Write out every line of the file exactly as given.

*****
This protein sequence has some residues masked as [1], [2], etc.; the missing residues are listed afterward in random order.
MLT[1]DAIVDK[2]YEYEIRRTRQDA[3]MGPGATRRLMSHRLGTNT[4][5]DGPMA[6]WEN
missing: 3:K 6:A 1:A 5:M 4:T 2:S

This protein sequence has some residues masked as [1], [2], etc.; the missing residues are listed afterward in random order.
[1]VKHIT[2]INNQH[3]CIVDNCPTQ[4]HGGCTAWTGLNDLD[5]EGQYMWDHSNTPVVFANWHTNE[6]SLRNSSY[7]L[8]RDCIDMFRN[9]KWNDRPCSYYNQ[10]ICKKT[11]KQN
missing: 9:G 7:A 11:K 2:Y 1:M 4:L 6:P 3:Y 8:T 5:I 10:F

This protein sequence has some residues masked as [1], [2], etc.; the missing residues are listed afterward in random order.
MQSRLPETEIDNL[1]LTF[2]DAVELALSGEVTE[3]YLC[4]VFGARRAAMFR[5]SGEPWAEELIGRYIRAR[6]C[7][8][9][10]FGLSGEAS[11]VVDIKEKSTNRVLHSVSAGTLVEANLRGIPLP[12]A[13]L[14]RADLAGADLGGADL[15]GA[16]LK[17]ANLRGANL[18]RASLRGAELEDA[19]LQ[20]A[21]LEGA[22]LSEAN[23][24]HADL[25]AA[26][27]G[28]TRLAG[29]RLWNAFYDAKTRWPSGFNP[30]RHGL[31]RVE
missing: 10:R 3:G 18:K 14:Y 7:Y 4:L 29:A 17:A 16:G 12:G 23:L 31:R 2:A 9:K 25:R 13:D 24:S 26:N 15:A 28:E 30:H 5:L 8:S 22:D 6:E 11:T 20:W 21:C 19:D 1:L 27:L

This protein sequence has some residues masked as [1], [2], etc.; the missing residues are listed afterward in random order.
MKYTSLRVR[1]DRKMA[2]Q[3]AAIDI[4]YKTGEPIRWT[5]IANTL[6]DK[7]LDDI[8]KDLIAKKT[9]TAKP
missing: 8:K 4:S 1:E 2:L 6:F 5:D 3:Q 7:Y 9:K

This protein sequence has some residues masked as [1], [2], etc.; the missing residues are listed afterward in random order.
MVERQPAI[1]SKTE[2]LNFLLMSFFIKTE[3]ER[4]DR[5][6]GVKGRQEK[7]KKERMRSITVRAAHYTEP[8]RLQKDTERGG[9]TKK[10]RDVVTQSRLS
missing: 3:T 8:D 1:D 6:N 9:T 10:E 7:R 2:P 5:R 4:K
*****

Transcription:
This protein sequence has some residues masked as [1], [2], etc.; the missing residues are listed afterward in random order.
MLT[1]DAIVDK[2]YEYEIRRTRQDA[3]MGPGATRRLMSHRLGTNT[4][5]DGPMA[6]WEN
missing: 3:K 6:A 1:A 5:M 4:T 2:S

This protein sequence has some residues masked as [1], [2], etc.; the missing residues are listed afterward in random order.
[1]VKHIT[2]INNQH[3]CIVDNCPTQ[4]HGGCTAWTGLNDLD[5]EGQYMWDHSNTPVVFANWHTNE[6]SLRNSSY[7]L[8]RDCIDMFRN[9]KWNDRPCSYYNQ[10]ICKKT[11]KQN
missing: 9:G 7:A 11:K 2:Y 1:M 4:L 6:P 3:Y 8:T 5:I 10:F

This protein sequence has some residues masked as [1], [2], etc.; the missing residues are listed afterward in random order.
MQSRLPETEIDNL[1]LTF[2]DAVELALSGEVTE[3]YLC[4]VFGARRAAMFR[5]SGEPWAEELIGRYIRAR[6]C[7][8][9][10]FGLSGEAS[11]VVDIKEKSTNRVLHSVSAGTLVEANLRGIPLP[12]A[13]L[14]RADLAGADLGGADL[15]GA[16]LK[17]ANLRGANL[18]RASLRGAELEDA[19]LQ[20]A[21]LEGA[22]LSEAN[23][24]HADL[25]AA[26][27]G[28]TRLAG[29]RLWNAFYDAKTRWPSGFNP[30]RHGL[31]RVE
missing: 10:R 3:G 18:K 14:Y 7:Y 4:L 29:A 17:A 16:G 12:G 23:L 31:R 2:A 9:K 25:R 13:D 24:S 26:N 15:A 28:E 30:H 5:L 8:S 22:D 6:E 11:T 20:W 21:C 19:D 1:L 27:L

This protein sequence has some residues masked as [1], [2], etc.; the missing residues are listed afterward in random order.
MKYTSLRVR[1]DRKMA[2]Q[3]AAIDI[4]YKTGEPIRWT[5]IANTL[6]DK[7]LDDI[8]KDLIAKKT[9]TAKP
missing: 8:K 4:S 1:E 2:L 6:F 5:D 3:Q 7:Y 9:K

This protein sequence has some residues masked as [1], [2], etc.; the missing residues are listed afterward in random order.
MVERQPAI[1]SKTE[2]LNFLLMSFFIKTE[3]ER[4]DR[5][6]GVKGRQEK[7]KKERMRSITVRAAHYTEP[8]RLQKDTERGG[9]TKK[10]RDVVTQSRLS
missing: 3:T 8:D 1:D 6:N 9:T 10:E 7:R 2:P 5:R 4:K